Comments on: Sorkin’s AIG math http://blogs.reuters.com/felix-salmon/2010/10/05/sorkins-aig-math/ A slice of lime in the soda Sun, 26 Oct 2014 19:05:02 +0000 hourly 1 http://wordpress.org/?v=4.2.5 By: KidDynamite http://blogs.reuters.com/felix-salmon/2010/10/05/sorkins-aig-math/comment-page-1/#comment-19074 Tue, 05 Oct 2010 14:01:50 +0000 http://blogs.reuters.com/felix-salmon/?p=5649#comment-19074 Rlehmann – that stake in AIA/ALICO prefs still needs to be sold. the Sorkin article just eliminates it. yes – Treasury is buying the AIA/ALICO SPVs from the Fed, essentially – that is very much NOT the same as AIG paying back the value of those investments!

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By: RLehmann http://blogs.reuters.com/felix-salmon/2010/10/05/sorkins-aig-math/comment-page-1/#comment-19070 Tue, 05 Oct 2010 13:15:10 +0000 http://blogs.reuters.com/felix-salmon/?p=5649#comment-19070 Treasury is lending AIG the money to buy (most) of the preferred stake in the AIA and ALICO SPVs. But AIG is then contributing that stake back to Treasury. The stake itself is an asset, not a liability.

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By: fresnodan http://blogs.reuters.com/felix-salmon/2010/10/05/sorkins-aig-math/comment-page-1/#comment-19068 Tue, 05 Oct 2010 12:29:47 +0000 http://blogs.reuters.com/felix-salmon/?p=5649#comment-19068 Think about it this way:
When people are trying to f*ck you, they don’t say, ‘we are really trying to f*ck you out of your money.’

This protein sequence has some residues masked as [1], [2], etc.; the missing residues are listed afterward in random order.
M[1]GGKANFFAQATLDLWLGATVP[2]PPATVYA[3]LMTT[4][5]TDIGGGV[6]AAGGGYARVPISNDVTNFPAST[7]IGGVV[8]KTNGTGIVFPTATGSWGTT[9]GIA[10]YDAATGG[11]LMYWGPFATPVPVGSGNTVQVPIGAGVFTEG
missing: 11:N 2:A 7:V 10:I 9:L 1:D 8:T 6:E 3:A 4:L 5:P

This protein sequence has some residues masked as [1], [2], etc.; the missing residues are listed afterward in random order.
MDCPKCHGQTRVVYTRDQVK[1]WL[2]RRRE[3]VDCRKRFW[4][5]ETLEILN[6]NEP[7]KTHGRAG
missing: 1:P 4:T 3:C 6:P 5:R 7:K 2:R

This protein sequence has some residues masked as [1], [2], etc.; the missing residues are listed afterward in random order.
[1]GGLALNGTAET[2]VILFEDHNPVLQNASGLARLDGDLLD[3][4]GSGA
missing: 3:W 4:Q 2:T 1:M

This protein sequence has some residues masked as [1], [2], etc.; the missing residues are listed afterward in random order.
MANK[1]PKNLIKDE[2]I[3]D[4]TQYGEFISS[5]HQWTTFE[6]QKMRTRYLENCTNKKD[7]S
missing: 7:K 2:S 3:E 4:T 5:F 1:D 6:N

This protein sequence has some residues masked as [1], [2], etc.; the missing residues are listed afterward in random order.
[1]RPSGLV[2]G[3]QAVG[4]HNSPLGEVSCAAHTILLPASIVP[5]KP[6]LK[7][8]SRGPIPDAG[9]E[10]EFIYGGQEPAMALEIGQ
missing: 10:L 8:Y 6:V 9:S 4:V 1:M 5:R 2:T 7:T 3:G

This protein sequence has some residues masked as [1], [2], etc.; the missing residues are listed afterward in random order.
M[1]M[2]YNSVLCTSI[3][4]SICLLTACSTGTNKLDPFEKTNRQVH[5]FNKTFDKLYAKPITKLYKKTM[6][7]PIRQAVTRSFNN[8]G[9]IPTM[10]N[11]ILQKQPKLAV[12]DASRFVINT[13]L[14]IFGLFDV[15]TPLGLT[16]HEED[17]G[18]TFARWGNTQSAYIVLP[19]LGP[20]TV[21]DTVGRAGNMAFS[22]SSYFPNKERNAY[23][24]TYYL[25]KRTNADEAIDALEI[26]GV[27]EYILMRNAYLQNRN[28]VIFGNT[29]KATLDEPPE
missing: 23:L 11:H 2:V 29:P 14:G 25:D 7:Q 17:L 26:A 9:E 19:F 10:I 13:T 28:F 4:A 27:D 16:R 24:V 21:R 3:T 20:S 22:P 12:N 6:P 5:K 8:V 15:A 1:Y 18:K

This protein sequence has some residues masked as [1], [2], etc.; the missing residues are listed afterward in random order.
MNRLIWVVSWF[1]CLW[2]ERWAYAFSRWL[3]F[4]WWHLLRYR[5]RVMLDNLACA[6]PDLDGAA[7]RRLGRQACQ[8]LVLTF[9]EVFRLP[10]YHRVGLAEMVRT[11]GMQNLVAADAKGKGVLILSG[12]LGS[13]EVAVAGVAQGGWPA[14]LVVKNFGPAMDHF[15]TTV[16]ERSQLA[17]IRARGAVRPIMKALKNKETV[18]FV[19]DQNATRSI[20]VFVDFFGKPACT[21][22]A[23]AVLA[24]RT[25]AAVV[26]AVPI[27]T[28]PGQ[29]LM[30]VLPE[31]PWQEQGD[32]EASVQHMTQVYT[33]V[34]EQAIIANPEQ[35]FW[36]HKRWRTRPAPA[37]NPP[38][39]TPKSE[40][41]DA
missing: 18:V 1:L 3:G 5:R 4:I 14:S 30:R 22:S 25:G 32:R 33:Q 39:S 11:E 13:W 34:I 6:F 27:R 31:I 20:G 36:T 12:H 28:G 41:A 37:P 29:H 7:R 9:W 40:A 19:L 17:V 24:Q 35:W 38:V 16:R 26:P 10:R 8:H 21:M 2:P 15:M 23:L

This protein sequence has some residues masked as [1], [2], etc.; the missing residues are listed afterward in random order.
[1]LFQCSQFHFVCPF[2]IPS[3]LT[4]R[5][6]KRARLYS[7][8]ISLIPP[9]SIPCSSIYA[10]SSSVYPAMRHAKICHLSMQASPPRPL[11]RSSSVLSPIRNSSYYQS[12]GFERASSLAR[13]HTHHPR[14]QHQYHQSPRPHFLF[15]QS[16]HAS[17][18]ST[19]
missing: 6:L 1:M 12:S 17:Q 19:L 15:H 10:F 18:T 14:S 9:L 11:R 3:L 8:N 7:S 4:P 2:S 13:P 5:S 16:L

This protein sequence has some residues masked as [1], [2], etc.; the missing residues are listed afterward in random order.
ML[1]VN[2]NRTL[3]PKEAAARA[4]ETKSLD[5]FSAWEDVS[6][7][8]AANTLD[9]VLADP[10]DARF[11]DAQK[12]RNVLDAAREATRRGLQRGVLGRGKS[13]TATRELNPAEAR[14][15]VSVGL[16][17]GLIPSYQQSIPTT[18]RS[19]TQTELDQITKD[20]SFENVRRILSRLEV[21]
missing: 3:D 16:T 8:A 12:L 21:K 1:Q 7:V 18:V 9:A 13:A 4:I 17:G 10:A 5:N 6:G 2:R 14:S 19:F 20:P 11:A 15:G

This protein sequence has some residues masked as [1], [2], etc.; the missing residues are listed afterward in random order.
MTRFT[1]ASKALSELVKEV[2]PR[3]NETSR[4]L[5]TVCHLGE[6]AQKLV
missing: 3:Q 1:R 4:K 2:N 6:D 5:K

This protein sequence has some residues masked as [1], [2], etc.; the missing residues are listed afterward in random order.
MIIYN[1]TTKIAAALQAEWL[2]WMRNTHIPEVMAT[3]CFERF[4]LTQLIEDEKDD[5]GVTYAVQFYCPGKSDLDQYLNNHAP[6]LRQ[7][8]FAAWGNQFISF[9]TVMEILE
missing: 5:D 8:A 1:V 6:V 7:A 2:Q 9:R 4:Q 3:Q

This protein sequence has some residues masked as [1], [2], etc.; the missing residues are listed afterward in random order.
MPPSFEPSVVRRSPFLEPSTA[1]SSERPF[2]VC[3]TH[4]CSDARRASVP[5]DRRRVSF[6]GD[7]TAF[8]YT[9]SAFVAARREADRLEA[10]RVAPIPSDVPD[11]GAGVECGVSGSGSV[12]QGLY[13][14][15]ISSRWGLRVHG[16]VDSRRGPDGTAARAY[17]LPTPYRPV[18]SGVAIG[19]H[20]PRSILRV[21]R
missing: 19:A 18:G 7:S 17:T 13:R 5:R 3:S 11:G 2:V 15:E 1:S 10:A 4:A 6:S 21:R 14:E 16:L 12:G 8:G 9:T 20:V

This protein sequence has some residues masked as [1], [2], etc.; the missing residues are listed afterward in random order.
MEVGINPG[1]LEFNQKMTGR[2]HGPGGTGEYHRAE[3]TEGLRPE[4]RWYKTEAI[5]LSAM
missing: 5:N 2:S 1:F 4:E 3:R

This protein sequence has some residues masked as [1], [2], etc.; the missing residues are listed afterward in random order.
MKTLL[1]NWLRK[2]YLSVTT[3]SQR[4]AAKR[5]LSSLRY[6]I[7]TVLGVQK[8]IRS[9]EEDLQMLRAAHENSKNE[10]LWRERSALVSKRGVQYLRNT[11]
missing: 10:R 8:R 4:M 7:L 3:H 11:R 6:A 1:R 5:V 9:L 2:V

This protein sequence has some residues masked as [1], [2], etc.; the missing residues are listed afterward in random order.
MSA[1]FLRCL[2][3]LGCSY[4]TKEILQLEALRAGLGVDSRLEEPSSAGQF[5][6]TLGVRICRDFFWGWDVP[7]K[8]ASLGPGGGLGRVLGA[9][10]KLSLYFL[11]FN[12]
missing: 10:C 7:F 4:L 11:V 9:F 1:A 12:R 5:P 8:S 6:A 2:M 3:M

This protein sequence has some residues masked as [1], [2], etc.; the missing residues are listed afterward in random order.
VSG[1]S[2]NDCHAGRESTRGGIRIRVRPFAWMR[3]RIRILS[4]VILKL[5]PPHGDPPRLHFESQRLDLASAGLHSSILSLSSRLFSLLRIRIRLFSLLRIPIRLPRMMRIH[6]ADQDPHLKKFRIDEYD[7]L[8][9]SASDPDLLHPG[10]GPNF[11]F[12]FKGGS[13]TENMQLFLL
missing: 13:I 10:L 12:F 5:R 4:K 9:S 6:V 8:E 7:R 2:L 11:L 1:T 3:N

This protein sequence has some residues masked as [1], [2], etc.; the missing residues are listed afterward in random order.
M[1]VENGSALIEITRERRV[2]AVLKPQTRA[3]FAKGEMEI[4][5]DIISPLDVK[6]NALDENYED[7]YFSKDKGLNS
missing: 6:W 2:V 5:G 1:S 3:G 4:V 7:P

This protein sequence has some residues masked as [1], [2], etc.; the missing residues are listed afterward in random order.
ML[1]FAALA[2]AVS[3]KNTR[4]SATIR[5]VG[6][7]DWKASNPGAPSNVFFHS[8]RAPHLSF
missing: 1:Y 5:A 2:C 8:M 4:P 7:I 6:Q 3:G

They say, ‘this is really good management by our government, who in cahoots with the bright people at AIG, have made a sow’s ear into a gold bar.’

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By: right http://blogs.reuters.com/felix-salmon/2010/10/05/sorkins-aig-math/comment-page-1/#comment-19066 Tue, 05 Oct 2010 11:30:52 +0000 http://blogs.reuters.com/felix-salmon/?p=5649#comment-19066 I don’t know the details of the structuring of AIG’s bailout, but based on what you’ve described here’s a guess of what’s going on: T

he $49B in debt that Treasury holds creates a substantial tax shield that Treasury may just be assuming no private lender will re-create in the near-to-medium term. I don’t know what the interest rate is on that debt, but let’s assume it’s 10%, which creates interest expense of $4.9B each year, which at a 35% marginal tax rate lowers the tax bill by $1.7B annually. At a 10% discount rate, this works out to $17B in AIG “value” lost, but the value is entirely in avoiding corporate tax payments, which from Treasury’s point of view is of course not value at all — they’d be happy to take a “paper hit” of $8B if AIG’s tax bill goes up $17B.

The difference between $17B and $8B could easily be an assumption of normalizing AIG’s capital structure for private financing (or different discount rates, tax rates, etc.)

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